Exercise and Breastfeeding
All personnel in the military must do physical training (PT) in order to pass the bi-annual Physical Fitness Assessment (PFA). While pregnant you may have been required to participate in a modified physical fitness program, depending on your branch of service. Upon your return to full duty after your convalescent leave, you are required to participate in command physical fitness. Just like the body fat and weight standards, you have 180 days (1 year for Air Force personnel) to get back in shape and pass your run/swim, sit-ups and push-ups testing as part of the PFA.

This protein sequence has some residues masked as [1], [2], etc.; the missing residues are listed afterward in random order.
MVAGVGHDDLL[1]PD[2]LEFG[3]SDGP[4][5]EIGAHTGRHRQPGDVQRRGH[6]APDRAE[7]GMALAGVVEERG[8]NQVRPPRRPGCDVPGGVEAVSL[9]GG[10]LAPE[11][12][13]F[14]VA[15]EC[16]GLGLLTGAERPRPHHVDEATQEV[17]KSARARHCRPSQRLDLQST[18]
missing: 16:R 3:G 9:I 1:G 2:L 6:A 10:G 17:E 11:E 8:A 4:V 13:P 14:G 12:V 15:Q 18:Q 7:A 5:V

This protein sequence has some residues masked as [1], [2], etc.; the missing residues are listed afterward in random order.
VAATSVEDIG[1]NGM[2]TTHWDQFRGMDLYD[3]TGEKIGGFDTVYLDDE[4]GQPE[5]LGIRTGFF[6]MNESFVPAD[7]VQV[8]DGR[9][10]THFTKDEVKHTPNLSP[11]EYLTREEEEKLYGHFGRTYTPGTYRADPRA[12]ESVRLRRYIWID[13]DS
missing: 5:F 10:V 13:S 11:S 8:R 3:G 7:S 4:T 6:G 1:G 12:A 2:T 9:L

Combining command dictated exercise with diet is a great way to lose those final few pounds, but there are few items to keep in mind. First, there is no need to worry about your supply being affected by moderate exercise; research has not found a connection between lowered milk supply and exercise. However, some studies have suggested that heavy exercise changes the flavor of the milk, due to increased lactic acid (it gives milk a sour taste), and not a few mothers have commented that their babies react to their milk after heavy exercising by refusing to nurse. It is not certain whether the milk is changing flavor or not, as some other, more-recent studies suggest that it is the sweat and body odor that the babies are reacting to, not a build-up of lactic acid. If you feel your baby is reacting to the taste of your milk, there are a couple of things to try: nurse your baby right before exercising since lactic acid remains elevated for about 90 minutes, keep the intensity of your workout moderate (higher intensity increases lactic acid build-up). And of course take a shower before nursing him. There is no need to pump and dump your milk; some babies don’t mind the taste of lactic acid while others do.